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Respect for Human Rights

Basic approach to human rights

The Group believes that in order to contribute to a sustainable society and continue to be a “company needed by society,” it is essential to fulfill our corporate responsibilities relating to respect for human rights and to earn the trust of society. Accordingly, we have included “respect for human rights” in our Management Policy. In addition, we have established a Human Rights Policy, which stipulates that we will not violate any form of human rights. We are also committed to awareness-raising activities related to respect for human rights and work environment development so that varied employees of the Group can all work safely and comfortably.

Human rights due diligence

Based on the two perspectives of “respect” and “remedy” set forth in the United Nations Guiding Principles on Business and Human Rights, our Group prioritizes “responding to human rights risks in employees,” “responding to human rights risks in the supply chain,” and “building a framework that ensures access to remedies.” In order to ascertain the actual situation about negative human rights impacts in our business activities, we conducted a human rights questionnaire for our overseas affiliates. Analysis of the questionnaire results showed a low possibility of risk occurrence. We will continue to work for human rights due diligence by conducting a questionnaire regularly.

Overview of human rights due diligence

Overview of human rights due diligence

Human Rights Policy

In order to further promote human rights initiatives, we have formulated a Human Rights Policy in which all Group employees share common sense of values related to human rights and which serves as the basis for their day-to-day activities and business activities. In doing so, we are making efforts to ensure that human rights are respected.
Based on the Human Rights Policy, we will address human rights issues which are gaining more and more global attention, as exemplified by the Sustainable Development Goals (SDGs) and the UK’s Modern Slavery Act, and fulfill our corporate responsibility for respecting human rights.

Outline of the Human Rights Policy

  • 1. NTN will respect internationally-recognized human rights.
  • 2. NTN will not violate the human rights of others.
  • 3. NTN will respond appropriately to any negative impacts its business activities may have on human rights.

Respond to human rights risks in employees

Sound labor-management relations based on labor-management consultations

We strive to share the content of each measure between labor and management in a forum where labor and management can exchange information with each other. We hold quarterly “Labor-Management Roundtable Meetings,” in which executive managers provide thorough explanations about the Business Management Policy, management environment, and other topics to the labor union and listen to the views of the labor union. In addition, we hold labor-management committee meetings as appropriate according to each measure that leads to improvement of “motivation to work” and “ease of work,” with the aim of exchanging opinions to deepen mutual understanding and deciding on work styles that lead to improvement of attractiveness of a place to work.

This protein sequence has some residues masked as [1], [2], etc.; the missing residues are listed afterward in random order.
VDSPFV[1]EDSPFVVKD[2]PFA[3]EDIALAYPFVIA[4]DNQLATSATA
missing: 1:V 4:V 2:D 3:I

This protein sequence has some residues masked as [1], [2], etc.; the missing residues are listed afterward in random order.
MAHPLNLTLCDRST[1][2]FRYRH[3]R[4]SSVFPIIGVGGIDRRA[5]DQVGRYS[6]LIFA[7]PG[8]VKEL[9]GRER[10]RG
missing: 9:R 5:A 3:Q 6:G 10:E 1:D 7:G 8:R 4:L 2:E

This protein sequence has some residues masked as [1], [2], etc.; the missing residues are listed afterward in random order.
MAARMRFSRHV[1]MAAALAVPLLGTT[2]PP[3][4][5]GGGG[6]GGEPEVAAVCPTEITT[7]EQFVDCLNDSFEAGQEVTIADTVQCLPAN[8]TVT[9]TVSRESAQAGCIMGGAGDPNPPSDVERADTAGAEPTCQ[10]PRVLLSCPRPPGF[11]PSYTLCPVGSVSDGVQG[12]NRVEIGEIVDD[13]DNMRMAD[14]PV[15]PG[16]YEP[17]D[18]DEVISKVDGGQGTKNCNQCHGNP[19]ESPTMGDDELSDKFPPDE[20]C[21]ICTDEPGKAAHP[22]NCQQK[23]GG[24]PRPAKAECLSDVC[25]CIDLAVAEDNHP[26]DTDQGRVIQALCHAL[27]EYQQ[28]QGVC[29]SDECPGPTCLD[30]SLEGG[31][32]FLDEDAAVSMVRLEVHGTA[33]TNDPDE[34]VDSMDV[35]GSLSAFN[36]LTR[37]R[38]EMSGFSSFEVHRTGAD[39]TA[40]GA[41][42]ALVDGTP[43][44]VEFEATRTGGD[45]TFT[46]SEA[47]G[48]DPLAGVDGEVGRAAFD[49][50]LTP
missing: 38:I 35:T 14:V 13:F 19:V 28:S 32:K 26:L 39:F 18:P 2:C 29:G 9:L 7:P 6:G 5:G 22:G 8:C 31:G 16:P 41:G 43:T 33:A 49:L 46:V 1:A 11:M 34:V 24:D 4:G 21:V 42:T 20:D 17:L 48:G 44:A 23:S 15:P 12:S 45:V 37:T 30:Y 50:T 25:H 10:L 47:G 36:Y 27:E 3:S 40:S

Survey of foreign workers

We monitor the working condition of foreign workers in our group and have a system in place to enable quick response as necessary.

Respond to human rights risks in the supply chain

Correspond to forced labor and child labor (Conflict mineral surveys)

Incomes from the mining of tin, tantalum, tungsten and gold (3TG) in the conflict areas of the Democratic Republic of the Congo (DRC) and neighboring countries could be a source of capital for armed forces, which could lead to human rights infringement, illicit mining and smuggling. In April 2016, we established our CSR Procurement Guidelines, upholding the policy of “Responsible mineral procurement,” to continuously monitor whether the mineral resources contained in materials and components used in our products are mined from conflict and high-risk areas. In the fiscal year ended March 2023, we traced back through our supply chain of 245 business partners to identify the material smelters, and more than 97% of such partners reported that they do not use any conflict minerals. We will continue to conduct this survey periodically.
Companies listed on U.S. Stock Exchanges are required to disclose any use of conflict minerals under the U.S. Dodd-Frank Act. Based on the results of the above survey, we respond to inquiries from our customers regarding conflict minerals. As human rights issues are gaining attention globally, corporate awareness of such issues is growing. Regardless of the U.S. Dodd-Frank Act, the number of companies voluntarily eliminating the use of conflict minerals is increasing as shown in the chart below.

Number of conflict mineral surveys (responding to requests from customers)

Number of conflict mineral surveys (responding to requests from customers)

Modern Slavery and Human Trafficking Statement for the Fiscal Year 2022